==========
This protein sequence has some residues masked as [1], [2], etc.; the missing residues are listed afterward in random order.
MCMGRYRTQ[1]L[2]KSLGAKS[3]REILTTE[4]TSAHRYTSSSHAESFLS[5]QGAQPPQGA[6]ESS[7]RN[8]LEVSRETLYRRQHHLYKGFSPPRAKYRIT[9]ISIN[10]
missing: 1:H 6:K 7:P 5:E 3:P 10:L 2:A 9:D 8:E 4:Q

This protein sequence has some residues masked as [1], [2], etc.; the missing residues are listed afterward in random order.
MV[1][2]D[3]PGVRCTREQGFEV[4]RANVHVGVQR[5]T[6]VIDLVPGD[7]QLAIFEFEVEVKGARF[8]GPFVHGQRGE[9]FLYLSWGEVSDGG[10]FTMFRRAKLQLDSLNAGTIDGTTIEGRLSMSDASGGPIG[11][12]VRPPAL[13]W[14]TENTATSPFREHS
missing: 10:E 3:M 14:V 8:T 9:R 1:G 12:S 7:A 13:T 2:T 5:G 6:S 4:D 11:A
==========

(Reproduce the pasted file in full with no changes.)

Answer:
This protein sequence has some residues masked as [1], [2], etc.; the missing residues are listed afterward in random order.
MCMGRYRTQ[1]L[2]KSLGAKS[3]REILTTE[4]TSAHRYTSSSHAESFLS[5]QGAQPPQGA[6]ESS[7]RN[8]LEVSRETLYRRQHHLYKGFSPPRAKYRIT[9]ISIN[10]
missing: 1:H 6:K 7:P 5:E 3:P 10:L 2:A 9:D 8:E 4:Q

This protein sequence has some residues masked as [1], [2], etc.; the missing residues are listed afterward in random order.
MV[1][2]D[3]PGVRCTREQGFEV[4]RANVHVGVQR[5]T[6]VIDLVPGD[7]QLAIFEFEVEVKGARF[8]GPFVHGQRGE[9]FLYLSWGEVSDGG[10]FTMFRRAKLQLDSLNAGTIDGTTIEGRLSMSDASGGPIG[11][12]VRPPAL[13]W[14]TENTATSPFREHS
missing: 10:E 3:M 14:V 8:T 9:R 1:G 12:S 7:A 13:T 2:T 5:G 6:S 4:D 11:A